Galliprant is a non-steroidal anti-inflammatory agent specifically developed to safely treat pain in dogs caused by osteoarthritis.
Galliprant is a liver-flavored chewable. A prescription from a veterinarian is required before using this medication. The veterinarian's instructions for dosing should be followed exactly. However, a typical regimen is giving the prescribed dose once a day. Most dogs will consume the chewable as if it were a treat.
The medication is rapidly and efficiently absorbed from the digestive tract, reaching maximal levels within about two hours. It has a five- or six-hour half-life in the dog's body.
Although this medication is an NSAID, unlike most NSAIDs, it does not inhibit COX-1 or COX-2. It acts by blocking the binding of prostaglandins to their receptors, specifically the EP4 receptor, which results in an anti-inflammatory and pain-blocking effect. Because it does not inhibit COX-1 or COX-2, it is possibly safer than other NSAIDs, especially for long-term daily use.
However, there may still be some adverse gastrointestinal effects from this medication because EP4 does play a role in gastrointestinal function. In addition, EP4 is also found in the kidney, and there are a lot of EP4 receptors in the heart. The clinical relevance of these receptors in regards to taking this medication is unclear, and the drug has not been tested for safety in dogs with known cardiac diseases.
It was tested for efficacy in 285 dogs diagnosed with arthritis living in the community with their owners. The dogs were split into active and placebo control groups. The owners and the evaluators of the dogs were blinded to their study group. The treated dogs had significant improvements in function and pain levels. The dogs in the placebo group were crossed over to effective treatment after 28 days due to the good results seen.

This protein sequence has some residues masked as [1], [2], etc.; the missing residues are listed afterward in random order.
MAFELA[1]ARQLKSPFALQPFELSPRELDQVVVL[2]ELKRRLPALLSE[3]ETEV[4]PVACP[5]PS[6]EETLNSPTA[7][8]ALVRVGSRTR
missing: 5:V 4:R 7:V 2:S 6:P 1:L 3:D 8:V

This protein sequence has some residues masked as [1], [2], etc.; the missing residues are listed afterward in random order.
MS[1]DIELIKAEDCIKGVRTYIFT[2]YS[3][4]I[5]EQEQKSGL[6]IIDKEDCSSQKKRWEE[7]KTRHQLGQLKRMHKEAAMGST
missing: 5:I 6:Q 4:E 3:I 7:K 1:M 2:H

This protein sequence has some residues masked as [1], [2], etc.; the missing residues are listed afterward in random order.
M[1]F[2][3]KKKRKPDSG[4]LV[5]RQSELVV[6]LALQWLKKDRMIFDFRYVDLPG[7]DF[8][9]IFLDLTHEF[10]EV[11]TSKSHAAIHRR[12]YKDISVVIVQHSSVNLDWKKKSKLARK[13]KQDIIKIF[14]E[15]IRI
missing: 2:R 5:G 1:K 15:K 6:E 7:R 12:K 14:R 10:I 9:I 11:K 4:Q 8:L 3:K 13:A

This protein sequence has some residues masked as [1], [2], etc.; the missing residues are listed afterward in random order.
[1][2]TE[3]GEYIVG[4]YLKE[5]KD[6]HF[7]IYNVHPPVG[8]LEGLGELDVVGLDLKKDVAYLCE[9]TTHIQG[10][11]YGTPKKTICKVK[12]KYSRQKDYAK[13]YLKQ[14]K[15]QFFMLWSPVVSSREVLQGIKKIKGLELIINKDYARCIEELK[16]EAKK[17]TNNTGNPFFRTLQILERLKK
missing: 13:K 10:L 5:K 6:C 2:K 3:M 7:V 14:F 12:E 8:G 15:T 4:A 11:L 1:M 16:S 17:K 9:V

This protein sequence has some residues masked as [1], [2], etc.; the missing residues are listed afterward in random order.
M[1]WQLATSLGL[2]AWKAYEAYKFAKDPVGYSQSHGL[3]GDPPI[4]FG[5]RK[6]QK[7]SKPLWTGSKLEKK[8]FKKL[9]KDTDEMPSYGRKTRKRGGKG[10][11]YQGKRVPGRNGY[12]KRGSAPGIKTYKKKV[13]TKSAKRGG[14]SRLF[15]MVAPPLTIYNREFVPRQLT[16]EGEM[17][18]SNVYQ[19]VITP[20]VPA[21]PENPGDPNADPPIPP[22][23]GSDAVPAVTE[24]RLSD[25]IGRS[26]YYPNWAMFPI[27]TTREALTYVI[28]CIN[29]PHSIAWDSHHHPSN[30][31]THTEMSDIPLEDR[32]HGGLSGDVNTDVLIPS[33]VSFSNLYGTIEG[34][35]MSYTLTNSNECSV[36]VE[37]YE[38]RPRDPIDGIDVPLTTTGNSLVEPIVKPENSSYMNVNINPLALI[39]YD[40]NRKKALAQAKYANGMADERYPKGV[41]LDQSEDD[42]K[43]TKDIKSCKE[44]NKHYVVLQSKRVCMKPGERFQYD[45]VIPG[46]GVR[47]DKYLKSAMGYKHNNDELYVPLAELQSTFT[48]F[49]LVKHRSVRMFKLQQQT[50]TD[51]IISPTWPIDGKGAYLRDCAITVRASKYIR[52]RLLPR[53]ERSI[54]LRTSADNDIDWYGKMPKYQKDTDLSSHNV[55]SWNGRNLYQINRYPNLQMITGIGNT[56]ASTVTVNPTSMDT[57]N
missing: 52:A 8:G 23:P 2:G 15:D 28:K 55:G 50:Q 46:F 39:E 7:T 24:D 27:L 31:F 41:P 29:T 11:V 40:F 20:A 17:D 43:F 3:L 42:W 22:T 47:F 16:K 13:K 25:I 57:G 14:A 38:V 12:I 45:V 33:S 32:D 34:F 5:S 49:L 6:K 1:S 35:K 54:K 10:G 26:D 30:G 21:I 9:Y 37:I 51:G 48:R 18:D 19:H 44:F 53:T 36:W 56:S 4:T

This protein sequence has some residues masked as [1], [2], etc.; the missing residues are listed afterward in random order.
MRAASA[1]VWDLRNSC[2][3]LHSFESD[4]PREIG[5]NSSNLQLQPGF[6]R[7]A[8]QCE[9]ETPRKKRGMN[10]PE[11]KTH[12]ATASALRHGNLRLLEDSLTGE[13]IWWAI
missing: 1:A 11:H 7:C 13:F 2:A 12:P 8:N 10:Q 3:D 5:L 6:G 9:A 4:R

Galliprant has been extensively studied for safety in dogs older than nine months of age weighing at least eight pounds. Side effects were rare and generally involved vomiting or diarrhea and a decreased appetite. It should not be used in conjunction with any other NSAID medications.
A long-term study used a very high dose of the medication given to beagles daily for nine months. The high dose caused occasional vomiting in all of the treated dogs, along with diarrhea and decreases in serum albumin and total protein levels. No other side effects were observed, and all of the parameters returned to normal after discontinuing the high-dose regimen.